A. Leukemia is a highly fatal blood cell cancer that is contagious between cats. It is a leading cause of cat deaths and, until now, there has been no prevention or cure. The name “Feline Leukemia Virus” (FeLV) gives merely a hint of just how much trouble this contagious virus can cause. Another cancer, lymphosarcoma, is actually a more common FeLV disease. Still more common are associated diseases such as Feline Infectious Peritonitis, Respiratory Disease and Fading Kitten Syndrome. Cats infected with FeLV have limited ability to resist other infections by even the most common bacteria, colds, stomach problems, skin and mouth sores and anemia.
A. The only way besides vaccination is to prevent your cat’s exposure to other cats. This is very impractical since many are outside cats, accompany their owners on trips, are boarded during vacations, or are taken to cat shows, etc. Vaccination is recommended as the best protective procedure.
A. It’s impossible to precisely diagnose FeLV entirely from the observable signs in the early stages because FeLV is associated with so many different disorders. However, signs such as depression, fever, loss of appetite and swollen glands in the neck or abdomen suggest onset of FeLV related disease. There are a number of tests available to detect FeLV. No test is 100% accurate, but the reliability of these tests is considered quite good. Feline Leukemia Virus is today regarded as a leading cause of pet cat deaths. Cats infected with FeLV rarely live more than three years and most die of associated diseases before the cancer develops.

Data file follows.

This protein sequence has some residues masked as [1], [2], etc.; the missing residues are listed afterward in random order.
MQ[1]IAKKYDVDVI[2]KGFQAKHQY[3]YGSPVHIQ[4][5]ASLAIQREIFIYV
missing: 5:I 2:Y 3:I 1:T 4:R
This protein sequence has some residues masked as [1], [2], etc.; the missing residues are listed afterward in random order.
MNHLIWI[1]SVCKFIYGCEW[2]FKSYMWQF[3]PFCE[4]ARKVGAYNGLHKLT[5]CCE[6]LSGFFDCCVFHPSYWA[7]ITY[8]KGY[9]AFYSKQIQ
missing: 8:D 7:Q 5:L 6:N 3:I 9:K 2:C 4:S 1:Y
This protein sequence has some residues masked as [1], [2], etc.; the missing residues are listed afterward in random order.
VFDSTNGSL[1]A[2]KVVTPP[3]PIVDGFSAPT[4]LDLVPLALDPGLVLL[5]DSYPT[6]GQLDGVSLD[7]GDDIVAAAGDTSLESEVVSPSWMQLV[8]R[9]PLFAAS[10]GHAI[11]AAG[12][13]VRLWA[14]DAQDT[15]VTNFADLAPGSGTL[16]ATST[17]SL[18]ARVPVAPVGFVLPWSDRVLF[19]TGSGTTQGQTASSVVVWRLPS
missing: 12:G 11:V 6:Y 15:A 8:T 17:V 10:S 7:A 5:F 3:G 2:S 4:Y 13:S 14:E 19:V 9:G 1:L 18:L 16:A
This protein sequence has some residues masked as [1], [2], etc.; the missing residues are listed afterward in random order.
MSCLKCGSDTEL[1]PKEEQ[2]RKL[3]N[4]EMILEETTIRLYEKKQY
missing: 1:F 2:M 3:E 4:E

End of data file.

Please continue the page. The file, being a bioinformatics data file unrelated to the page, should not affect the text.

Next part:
A. The vaccine has no effect on a cat already infected with the virus. It doesn't make it better or worse. The vaccine is not a treatment or a cure and we do not recommend the vaccine for cats already infected with FeLV. We do recommend that all cats be TESTED before receiving the vaccine. This test can be done by obtaining a small sample of blood and performing this simple test at Jefferson Animal Hosptial’s lab facilities.
A. The earliest recommended age for vaccination is 9 weeks old. We do recommend testing on all kittens 6 weeks of age and older because it is possible for kittens to be exposed to the virus in the mother’s womb.
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